@elliphant.....Are Husk cherries tomatillos? I planted two in pots this year because I had no room left at the inn and I'm wondering how they will be growing? I put cages around them.
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Post  elliephant 5/29/2012, 3:18 pm

@quiltbea wrote:@elliphant.....Are Husk cherries tomatillos? I planted two in pots this year because I had no room left at the inn and I'm wondering how they will be growing? I put cages around them.

I think they are in the same family. This article seems to indicate they are. I had a tomatillo growing in a pot last year and I think a cage would have been great. But a hornworm got to it, so I gave up on it before the move. Meant to plant tomatillos this year, but somehow never got around to it.
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Post  quiltbea 5/29/2012, 3:40 pm

@Ericka....I didn't mean to hijack your thread. Thanks elliphant for answering.

As for Brussels sprouts, I grow mine in 1 square, but along the outside edge so they can feel good about being a bit wide.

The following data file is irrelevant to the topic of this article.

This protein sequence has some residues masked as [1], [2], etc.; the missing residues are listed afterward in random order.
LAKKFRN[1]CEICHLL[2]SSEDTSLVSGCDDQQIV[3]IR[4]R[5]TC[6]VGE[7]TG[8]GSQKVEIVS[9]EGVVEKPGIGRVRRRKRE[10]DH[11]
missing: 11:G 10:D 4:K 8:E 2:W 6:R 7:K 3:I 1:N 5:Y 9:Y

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Post  Ericka2385 5/29/2012, 6:47 pm

@Quiltbea, no worries about thinking you hijacked my thread. I'm just happy to get all the information I can, and thank you, everyone else, for the info.

This year is **my** first garden, now that I'm finally settled into a home and can expand from container gardens. I grew up working in my families gardens, but have never had my own. It's super exciting.
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Post  J_in_HamiltonON 5/30/2012, 10:37 am

Hi there:

I'm growing two types of ground cherry for the first time (also this is my first year using SFG-inspired growing setup). So I don't know for certain what size they will grow to but from what I have read they might stay as "small" as 18" leaf-spread, and as large as 2-3' spread. Maybe depends on the actual variety. I have Physalis pruinosa and Physalis edulus from William Dam Seeds. I just can;t wait to taste them!! As mentioned, I'm not following the SFG method by the book, and I left between 18 and 24" between the Physalis pruinosa plants which is probably not enough space but we'll see. Most of my Physalis edulus will be in pots with ample space. I have 6-8 of each and expect to be completely over-run with ground cherries by the end of the season:cheers:

Jason
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Post  quiltbea 5/30/2012, 10:45 am